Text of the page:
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by Lisa T.
Laughing at the joke, I turned my head to look at Glenn and shifted in my chair. That was all it took to dislocate my right shoulder. I bit back a scream and breathed deeply. I heard my best friend Kirsten call my name. I looked at her and touched the offending shoulder with the other hand.
“Mitchell!” she yelled, “Come fix the Lisa!”
My husband appeared from inside the house. I pointed to the shoulder. After 2 tries, he got it back in place. He verified that I was okay, kissed me on the forehead and went back inside where he was talking with our other friends.
I smiled at Kirsten and picked the conversation back up, my cue to please just let it go for the moment. She waited a full 5 minutes before asking me if I was okay. Then it was okay and we could laugh about it. She knows the drill.
I have a hundred stories about my diagnosis, my dislocations, my inability to take meds, my stabilizer braces, but today, my story is about having that one friend who keeps you going when your body won’t go anymore.
My condition is in a rapid decline and I cannot go out without a lot of planning. I had not been to the mall in 5 years when she talked me into loading up my walker in her car and going with her. She assured me there was no embarrassment. She encouraged me the whole shopping trip, which did not last more than an hour and a half, including rest breaks. She extolled the virtues of my handicapped parking placard, threatened to push me in my walker like an old lady, made it okay when my shoulder spasmed and I took out a whole grid display in a store.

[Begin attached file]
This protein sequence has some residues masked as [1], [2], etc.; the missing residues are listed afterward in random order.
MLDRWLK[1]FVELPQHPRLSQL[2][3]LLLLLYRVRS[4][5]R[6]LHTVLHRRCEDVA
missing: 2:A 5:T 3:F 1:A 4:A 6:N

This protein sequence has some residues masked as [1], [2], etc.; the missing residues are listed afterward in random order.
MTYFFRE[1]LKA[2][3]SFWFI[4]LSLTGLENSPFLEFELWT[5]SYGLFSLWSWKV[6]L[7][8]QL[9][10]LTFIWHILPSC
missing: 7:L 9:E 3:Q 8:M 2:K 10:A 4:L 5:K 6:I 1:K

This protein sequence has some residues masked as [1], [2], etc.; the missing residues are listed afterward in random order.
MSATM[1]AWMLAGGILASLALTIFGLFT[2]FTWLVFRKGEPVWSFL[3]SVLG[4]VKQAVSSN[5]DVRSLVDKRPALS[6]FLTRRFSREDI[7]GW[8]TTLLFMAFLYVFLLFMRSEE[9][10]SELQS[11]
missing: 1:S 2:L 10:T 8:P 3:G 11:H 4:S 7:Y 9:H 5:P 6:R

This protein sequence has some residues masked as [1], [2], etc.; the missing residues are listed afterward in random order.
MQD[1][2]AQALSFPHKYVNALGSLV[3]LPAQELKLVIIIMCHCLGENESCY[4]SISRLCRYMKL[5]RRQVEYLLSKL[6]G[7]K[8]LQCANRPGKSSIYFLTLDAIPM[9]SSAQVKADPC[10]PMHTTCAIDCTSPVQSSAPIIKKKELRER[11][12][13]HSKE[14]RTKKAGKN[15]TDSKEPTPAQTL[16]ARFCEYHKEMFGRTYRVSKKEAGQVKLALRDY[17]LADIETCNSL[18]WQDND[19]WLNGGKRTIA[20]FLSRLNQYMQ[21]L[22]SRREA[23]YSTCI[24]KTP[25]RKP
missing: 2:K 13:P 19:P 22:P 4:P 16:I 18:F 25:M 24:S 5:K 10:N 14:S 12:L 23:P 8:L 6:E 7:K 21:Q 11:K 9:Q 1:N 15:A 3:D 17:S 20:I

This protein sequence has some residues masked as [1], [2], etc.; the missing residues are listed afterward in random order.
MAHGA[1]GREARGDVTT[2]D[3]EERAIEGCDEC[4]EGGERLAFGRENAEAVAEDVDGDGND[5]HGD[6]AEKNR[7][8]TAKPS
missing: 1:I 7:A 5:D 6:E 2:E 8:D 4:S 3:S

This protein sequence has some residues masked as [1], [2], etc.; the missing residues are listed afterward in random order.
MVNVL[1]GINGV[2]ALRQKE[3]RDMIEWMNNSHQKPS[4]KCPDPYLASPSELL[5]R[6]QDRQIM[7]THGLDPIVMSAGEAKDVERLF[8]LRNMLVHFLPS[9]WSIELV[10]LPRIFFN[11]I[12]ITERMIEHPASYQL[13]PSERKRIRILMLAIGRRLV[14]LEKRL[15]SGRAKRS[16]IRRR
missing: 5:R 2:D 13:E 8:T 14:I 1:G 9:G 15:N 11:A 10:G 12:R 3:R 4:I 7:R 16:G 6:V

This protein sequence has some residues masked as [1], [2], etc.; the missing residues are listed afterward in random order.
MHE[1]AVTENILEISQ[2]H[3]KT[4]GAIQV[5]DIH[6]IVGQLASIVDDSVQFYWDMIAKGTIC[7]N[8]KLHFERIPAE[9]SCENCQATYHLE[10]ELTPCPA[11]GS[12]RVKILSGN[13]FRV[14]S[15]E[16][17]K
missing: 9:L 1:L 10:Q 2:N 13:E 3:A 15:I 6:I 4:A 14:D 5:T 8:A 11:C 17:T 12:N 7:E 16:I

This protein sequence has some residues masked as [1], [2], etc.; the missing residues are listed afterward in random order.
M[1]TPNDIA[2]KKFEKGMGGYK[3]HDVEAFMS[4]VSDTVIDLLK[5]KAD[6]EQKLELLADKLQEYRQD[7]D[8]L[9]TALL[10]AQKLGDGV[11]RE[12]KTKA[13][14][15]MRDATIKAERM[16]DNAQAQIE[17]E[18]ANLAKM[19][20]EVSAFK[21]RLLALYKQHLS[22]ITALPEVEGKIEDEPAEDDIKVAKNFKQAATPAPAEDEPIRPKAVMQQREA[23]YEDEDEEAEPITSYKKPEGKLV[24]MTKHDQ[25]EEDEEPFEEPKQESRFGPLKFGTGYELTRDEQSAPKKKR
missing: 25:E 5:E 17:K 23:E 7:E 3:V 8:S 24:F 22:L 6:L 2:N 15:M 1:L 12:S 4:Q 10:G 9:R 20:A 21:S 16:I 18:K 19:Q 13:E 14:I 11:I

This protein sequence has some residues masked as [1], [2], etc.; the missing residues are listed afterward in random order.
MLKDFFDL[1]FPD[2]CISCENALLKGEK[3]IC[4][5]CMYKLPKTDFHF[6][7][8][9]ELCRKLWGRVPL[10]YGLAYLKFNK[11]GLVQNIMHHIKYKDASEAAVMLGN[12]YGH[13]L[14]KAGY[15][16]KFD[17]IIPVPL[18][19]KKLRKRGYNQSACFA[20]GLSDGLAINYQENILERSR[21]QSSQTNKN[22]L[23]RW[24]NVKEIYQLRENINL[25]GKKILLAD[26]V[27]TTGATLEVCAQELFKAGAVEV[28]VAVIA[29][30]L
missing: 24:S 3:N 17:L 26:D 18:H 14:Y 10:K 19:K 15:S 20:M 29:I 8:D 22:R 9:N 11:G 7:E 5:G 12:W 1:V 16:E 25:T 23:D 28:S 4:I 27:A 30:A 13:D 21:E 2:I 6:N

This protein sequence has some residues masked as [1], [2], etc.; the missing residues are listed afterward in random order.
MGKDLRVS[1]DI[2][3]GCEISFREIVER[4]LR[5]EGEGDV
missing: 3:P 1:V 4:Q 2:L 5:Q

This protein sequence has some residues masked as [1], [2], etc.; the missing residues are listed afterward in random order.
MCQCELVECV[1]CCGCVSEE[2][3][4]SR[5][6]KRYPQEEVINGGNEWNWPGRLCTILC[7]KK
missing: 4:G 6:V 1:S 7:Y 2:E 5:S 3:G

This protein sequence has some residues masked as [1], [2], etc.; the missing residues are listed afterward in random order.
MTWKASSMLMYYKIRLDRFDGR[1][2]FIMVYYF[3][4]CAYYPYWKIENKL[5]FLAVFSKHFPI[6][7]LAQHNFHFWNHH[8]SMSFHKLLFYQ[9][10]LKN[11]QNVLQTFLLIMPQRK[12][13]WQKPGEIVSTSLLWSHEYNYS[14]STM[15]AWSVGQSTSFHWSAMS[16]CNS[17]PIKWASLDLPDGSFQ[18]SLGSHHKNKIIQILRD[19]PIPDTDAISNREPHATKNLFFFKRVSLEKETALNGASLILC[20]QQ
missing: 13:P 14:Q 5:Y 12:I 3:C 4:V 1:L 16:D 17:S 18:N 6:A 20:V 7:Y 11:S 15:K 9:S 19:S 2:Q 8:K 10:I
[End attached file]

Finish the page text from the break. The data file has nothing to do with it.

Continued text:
Kirsten arranged a motorized cart for me so we could all go to the zoo. I had not been in years. I love giraffes.
Kirsten makes sure I get out and do things and socialize. She arranges get-togethers at her house because it is comfortable for me.
Kirsten understands when I simply cannot go out at all.
Kirsten is who I text when I simply cannot take it anymore. She knows what to say to keep me going, to keep me from doing the permanent thing.
Not all of my friends understand, even though they try. Kirsten does not try to understand, she simply takes me at my word and goes with the situation. “No pouting,” she says, “We are going to have fun. It’s fine.” She takes selfies of us when we are out, my reminders that I have a life, that I have friends, that it is not as tragic as it feels, not as awful as it could be.
Having a friend who does not question makes a big difference in my quality of life.
I am in a rapid decline. It is painful and frustrating. There are many things I will never be able to do again. But we have plans this weekend, the four of us, and it is okay for me to use my cane or walker or wheelchair or any combination thereof. My husband and Kirsten and her fiance make it okay.
Disclaimer: Each story submitted to The Ehlers-Danlos Society for this #myEDS/#myHSD anthology is published "as-is," with only minimal edits for spelling, grammar, and typographical mistakes. Each profile reflects the personal views, experiences and opinions of the individual authors-and, thus does not necessarily represent the views and/or endorsements, individually or collectively, of The Ehlers-Danlos Society, its leadership, staff, boards, or communities. We can also not confirm any medical claims or comments in the story.
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